Rebranding countries — Türkiye
- February 11, 2023
- Posted by: Madrigal Admin
- Category: Word of the Week Blog
In the media reports on the aftermath of the earthquake that has devastated Syria and Turkey in February 2023, you may have noticed that most news channels are using Türkiye for the country’s name. It has joined a swathe of other rebranding countries that have changed their name in a move to shift perceptions.
Why countries have different names
Countries having different names is common. It is usually a difference between what the residents call their country in their own language—an ENDONYM—and the name that people abroad give to the country—an EXONYM. e.g. England is called Angleterre by the French, Inghilterra by the Italians and İngiltere by the Turks. These are all translations of Land of the Angles which is how England is derived.
Türkiye’s name change
Last year (2022) Türkiye’s government sent a letter to the United Nations formally requesting that it be referred to as Türkiye. The Turkish government aimed to rebrand the country to dissociate it from the negative connotations of the poultry bird and links with things that fail badly.
In December 2021, President Recep Tayyip Erdoğan ordered the use of Türkiye to better represent Turkish culture and values, including demanding that “Made in Türkiye” be used instead of “Made in Turkey” on exported products. Turkish ministries also began using Türkiye in official documents.
Other rebranding countries
Some other rebranding countries that have rebranded in recent times:
CEYLON TO SRI LANKA
Ceylon was the name of the island country (now known as Sri Lanka) when it was a British colony. After gaining independence in 1948, the country officially changed its name to Sri Lanka (before that it had also been known as Serendip by the Persians).
PERSIA TO IRAN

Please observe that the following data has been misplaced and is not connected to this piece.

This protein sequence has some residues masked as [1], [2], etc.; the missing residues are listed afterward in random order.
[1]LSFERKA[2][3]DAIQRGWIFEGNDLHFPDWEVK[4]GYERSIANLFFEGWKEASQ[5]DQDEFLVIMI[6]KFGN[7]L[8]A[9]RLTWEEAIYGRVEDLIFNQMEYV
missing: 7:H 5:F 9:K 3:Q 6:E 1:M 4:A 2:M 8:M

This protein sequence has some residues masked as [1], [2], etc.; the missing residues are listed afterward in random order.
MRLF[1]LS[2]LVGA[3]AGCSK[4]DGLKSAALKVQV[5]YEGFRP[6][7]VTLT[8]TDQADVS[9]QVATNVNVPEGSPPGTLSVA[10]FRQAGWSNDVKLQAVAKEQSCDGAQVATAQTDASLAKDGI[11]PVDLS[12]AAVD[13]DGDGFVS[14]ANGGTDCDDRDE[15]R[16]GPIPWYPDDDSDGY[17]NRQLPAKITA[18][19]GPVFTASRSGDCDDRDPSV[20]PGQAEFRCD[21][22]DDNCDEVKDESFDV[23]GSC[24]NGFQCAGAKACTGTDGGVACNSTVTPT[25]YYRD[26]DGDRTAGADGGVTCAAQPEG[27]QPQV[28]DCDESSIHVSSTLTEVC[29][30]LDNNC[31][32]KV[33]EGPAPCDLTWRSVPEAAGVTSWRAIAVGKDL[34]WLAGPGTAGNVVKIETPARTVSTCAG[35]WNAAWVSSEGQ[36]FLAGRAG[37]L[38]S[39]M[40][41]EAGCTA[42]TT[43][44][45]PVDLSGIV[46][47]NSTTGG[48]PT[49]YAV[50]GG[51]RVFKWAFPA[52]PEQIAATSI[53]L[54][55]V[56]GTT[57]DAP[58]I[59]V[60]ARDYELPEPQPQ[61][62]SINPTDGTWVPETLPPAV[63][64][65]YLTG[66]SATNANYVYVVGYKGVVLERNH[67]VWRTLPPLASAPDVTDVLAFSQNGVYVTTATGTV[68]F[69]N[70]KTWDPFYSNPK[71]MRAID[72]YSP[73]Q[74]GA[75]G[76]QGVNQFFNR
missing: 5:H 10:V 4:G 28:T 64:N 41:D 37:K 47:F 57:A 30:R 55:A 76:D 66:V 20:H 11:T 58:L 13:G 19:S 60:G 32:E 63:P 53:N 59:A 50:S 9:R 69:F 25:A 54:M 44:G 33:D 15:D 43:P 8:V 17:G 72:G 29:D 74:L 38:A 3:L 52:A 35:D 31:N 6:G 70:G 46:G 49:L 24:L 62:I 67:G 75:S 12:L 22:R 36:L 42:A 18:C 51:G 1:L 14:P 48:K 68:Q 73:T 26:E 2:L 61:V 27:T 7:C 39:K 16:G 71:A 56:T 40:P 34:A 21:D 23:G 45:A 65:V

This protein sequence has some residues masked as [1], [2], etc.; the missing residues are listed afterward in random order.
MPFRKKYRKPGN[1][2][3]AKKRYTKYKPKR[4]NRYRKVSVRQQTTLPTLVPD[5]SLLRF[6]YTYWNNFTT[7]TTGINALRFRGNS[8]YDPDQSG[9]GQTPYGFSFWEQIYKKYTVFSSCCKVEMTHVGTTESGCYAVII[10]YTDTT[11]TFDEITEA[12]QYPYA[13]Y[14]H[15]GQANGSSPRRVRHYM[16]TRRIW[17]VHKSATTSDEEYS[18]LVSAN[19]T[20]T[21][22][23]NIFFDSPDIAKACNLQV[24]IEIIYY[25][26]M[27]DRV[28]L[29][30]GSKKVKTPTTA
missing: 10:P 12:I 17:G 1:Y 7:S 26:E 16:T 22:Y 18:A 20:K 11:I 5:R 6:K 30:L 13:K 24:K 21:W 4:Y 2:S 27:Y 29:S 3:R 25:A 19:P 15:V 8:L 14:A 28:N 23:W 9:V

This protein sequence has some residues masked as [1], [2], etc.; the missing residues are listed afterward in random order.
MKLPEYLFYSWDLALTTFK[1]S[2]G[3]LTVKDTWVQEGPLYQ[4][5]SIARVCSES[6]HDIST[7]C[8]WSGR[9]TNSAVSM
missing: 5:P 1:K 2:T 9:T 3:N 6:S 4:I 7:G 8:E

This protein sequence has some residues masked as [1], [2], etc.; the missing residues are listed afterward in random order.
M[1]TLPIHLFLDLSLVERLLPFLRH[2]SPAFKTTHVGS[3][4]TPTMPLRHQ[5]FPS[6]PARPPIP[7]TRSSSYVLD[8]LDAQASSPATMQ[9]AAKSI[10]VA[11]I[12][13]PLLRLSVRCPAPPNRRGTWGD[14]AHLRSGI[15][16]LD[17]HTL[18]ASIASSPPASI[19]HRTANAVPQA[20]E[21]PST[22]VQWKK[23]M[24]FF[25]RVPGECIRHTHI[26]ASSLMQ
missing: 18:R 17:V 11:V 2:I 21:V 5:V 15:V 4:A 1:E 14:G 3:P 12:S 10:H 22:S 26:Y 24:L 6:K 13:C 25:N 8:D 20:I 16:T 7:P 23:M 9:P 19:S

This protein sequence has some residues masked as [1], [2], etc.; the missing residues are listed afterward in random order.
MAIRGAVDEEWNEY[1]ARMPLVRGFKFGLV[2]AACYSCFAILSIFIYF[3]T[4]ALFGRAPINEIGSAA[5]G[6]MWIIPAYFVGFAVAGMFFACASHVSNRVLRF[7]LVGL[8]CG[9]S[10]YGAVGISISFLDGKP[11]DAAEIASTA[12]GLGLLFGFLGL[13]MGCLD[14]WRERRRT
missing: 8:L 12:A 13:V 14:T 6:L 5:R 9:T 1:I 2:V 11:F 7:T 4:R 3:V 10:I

Persia refered to Cyrus the Great’s empire (around 530 BC). In the 1930s, steps were taken to change its name from Persia to Iran. The request came into force in March 1935. The British wanted to continue to use Persia as Iran was too similar to Iraq. The idea for the change is said to have come from the Iranian ambassador to Germany, influenced by the Nazis.
BURMA TO MYANMAR
Burma was the official name from 1948 to 1989. In 1989, the military government became one of the rebranding countries when it changed the name to Myanmar, but the change was not widely recognized until 2011 when the military government handed power to a civilian government. It remains contentious with some.
RHODESIA TO ZIMBABWE
Rhodesia was called that from 1965 to 1979, when it was ruled by a white minority government. After independence, the country officially changed its name to Zimbabwe. This is the case for many African countries, changing the names from imposed European names to names reflecting their people.
SWAZILAND TO ESWATINI
In 2018, the country officially changed its name from Swaziland to eSwatini, which is the traditional name for the country in the Swazi language.
In 2019, the Republic of Macedonia (Former Yugoslav Republic of Macedonia) became the Republic of North Macedonia. It sought to improve relations with Greece that had disputed the use of the name, a geographical region in Greece and an ancient Greek kingdom.